Sulfites - typically for boilers up to 800 psi; sulfites react with oxygen to form sulfates that are removed from the boiler via blowdown. There are two forms of sulfite: Catalyzed - uses a catalyst to improve reaction time; Non-catalyzed - slower reaction time and must be used in hot water
Hydrazine - typically for boilers over 800 psi. At pressure higher than 800 psi, sulfite begins to break down into acidic gases of sulfur. Sulfite also creates additional Total Dissolved Solids (TDS) which is a problem for high pressure applications. Hydrazine removes O2 without producing acidic gases or TDS, but is considered a possible carcinogen.
Sodium Hydroxide - NaOH or Caustic Soda, or Soda Ash - used to maintain boiler water pH in the 10.0 - 11.5 range. Hydroxide increase boiler alkalinity to prevent acidic corrosion. If heavy scale is present, caustic soda can accumulate to cause Caustic Attack. See pH Treatment
Calcium-Hydroxide - reacts with calcium and magnesium bicarbonates to form sludge that is removed via blowdown.
Phosphate treatment causes calcium and magnesium to precipitate into sludge where it can be removed via blowdown.
Polymers are long, complex molecules that attach to impurities and prevent them from sticking to boiler metal to form scale. This creates TDS that are removed via blowdown.
Chelants can prevent scale from forming and over time, remove existing scale. Chelants in contact with 02 is corrosive. It must therefore be used in an 02- free environment.
Neutralizing amines hydrolyze in water to generate the necessary hydroxide ions required for neutralization of the carbon dioxide. The normal approach to treating systems with these amines is to feed sufficient quantity to neutralize the carbon dioxide and then provide small additional amounts to buffer the pH to 8.5 or 9.0. At this pH, continued preservation of the magnetite film (boiler metal) is also achieved. It is also implied that corrosion will not exist at a pH>8.0-8.5.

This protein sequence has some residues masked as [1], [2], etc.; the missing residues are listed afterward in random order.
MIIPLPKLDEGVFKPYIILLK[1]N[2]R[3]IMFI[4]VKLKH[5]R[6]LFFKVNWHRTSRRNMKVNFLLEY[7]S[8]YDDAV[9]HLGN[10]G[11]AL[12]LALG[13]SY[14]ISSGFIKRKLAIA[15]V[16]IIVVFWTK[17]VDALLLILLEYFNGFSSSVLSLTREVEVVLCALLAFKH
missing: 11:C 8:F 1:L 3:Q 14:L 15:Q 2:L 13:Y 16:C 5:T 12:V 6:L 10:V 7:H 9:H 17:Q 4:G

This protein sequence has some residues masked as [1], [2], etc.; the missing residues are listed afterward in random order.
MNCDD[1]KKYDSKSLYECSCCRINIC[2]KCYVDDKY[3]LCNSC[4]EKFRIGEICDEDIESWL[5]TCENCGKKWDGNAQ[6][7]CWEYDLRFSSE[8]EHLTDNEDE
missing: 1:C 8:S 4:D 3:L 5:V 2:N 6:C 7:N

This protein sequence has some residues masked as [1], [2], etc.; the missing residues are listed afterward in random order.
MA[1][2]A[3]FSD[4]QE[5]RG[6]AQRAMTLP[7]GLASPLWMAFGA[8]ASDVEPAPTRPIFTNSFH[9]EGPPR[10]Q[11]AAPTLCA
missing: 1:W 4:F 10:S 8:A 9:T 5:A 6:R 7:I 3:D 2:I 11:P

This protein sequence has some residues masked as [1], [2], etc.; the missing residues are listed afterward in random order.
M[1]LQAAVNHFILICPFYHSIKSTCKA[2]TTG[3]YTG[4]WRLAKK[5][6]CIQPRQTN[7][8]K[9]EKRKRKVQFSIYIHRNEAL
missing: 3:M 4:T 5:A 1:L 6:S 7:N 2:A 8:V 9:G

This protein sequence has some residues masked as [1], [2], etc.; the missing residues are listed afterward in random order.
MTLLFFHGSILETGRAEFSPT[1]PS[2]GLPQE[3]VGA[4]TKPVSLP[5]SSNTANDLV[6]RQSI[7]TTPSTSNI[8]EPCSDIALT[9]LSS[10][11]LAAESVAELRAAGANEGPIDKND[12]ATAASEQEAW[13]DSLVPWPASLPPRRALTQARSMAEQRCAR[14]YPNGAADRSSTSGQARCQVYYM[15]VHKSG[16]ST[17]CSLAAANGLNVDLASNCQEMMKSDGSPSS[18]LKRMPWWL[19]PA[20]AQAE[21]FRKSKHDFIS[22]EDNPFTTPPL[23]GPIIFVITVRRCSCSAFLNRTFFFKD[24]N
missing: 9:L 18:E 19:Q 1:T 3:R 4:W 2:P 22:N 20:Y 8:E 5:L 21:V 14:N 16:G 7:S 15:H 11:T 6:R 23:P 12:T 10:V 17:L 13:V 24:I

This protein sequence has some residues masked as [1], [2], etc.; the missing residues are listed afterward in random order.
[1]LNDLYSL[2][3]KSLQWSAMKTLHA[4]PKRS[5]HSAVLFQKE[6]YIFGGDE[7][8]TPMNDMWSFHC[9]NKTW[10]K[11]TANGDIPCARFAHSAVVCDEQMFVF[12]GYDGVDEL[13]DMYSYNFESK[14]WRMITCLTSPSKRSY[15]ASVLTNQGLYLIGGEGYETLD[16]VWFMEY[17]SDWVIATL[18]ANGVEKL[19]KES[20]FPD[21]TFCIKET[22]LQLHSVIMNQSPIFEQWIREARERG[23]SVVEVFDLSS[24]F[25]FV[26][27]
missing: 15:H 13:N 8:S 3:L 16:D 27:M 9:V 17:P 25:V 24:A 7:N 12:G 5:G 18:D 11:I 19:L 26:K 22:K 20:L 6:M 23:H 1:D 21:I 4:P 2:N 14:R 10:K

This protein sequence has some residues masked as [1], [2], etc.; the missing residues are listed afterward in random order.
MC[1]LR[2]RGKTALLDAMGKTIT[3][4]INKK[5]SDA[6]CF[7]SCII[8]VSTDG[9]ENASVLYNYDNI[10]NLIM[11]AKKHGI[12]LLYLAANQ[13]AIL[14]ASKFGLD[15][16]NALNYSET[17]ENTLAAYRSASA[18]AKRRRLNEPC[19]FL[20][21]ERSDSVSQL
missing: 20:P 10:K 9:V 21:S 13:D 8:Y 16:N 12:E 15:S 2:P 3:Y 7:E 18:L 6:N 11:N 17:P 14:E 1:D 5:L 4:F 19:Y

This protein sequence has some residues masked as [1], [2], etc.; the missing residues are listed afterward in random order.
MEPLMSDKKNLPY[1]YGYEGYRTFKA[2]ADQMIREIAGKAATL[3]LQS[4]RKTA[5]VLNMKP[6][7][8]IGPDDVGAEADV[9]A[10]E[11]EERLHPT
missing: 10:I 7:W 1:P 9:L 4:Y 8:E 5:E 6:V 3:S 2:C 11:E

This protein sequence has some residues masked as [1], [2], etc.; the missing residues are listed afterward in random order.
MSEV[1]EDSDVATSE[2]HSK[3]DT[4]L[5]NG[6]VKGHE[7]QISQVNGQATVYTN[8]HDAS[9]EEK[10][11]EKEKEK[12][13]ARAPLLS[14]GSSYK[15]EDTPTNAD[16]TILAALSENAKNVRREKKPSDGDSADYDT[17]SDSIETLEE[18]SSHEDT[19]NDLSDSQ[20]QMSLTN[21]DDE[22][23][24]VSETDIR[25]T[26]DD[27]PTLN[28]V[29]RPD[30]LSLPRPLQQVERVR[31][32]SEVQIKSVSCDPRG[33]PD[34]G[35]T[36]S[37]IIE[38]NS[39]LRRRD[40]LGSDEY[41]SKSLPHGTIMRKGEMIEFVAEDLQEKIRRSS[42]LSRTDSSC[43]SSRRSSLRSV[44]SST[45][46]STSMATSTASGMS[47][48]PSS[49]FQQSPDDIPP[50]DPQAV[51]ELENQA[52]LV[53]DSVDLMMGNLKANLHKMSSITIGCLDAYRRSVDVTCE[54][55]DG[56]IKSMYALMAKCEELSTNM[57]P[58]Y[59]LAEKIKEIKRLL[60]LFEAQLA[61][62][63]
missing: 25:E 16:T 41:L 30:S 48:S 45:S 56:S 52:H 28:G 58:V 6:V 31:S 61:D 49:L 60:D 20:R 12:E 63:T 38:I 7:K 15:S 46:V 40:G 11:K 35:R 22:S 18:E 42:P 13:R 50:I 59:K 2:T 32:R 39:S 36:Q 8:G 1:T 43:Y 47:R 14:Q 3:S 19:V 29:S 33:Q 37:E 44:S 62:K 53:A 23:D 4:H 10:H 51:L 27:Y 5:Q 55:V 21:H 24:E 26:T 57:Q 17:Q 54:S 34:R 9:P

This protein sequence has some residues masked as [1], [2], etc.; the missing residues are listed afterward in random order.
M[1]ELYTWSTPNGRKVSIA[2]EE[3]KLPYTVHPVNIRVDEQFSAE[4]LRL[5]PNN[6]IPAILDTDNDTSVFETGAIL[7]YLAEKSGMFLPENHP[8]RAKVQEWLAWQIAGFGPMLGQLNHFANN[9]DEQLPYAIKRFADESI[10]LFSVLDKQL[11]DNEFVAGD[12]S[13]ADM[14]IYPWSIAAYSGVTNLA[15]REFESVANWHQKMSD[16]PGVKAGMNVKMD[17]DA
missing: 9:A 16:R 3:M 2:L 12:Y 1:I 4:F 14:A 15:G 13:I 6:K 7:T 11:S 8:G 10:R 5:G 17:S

Filming amines function by forming a protective barrier against both oxygen and carbon dioxide attack. These amines form films directly with the condensate line metal and develop a barrier to prevent contact of the corrosive condensate with the return piping. By design, film formers have been developed to function best at a pH of 5.5-7.5. In addition, these amines are highly surface-active and will slough loosely adherent iron oxide and other corrosion products back to receiving points or to the boiler. Care must be exercised with the feed of filming amines.
Combination Amines. Over the past several years, combinations of filming and neutralizing amines have been shown to be extremely effective, particularly in complex systems. While the combination amine is still functionally a filmer, the neutralizing amine portions provide for reduction in fouling potential and more uniform coverage of the filmer.
Filming amines and combination amines are generally fed to steam headers. Dosages are based on steam production.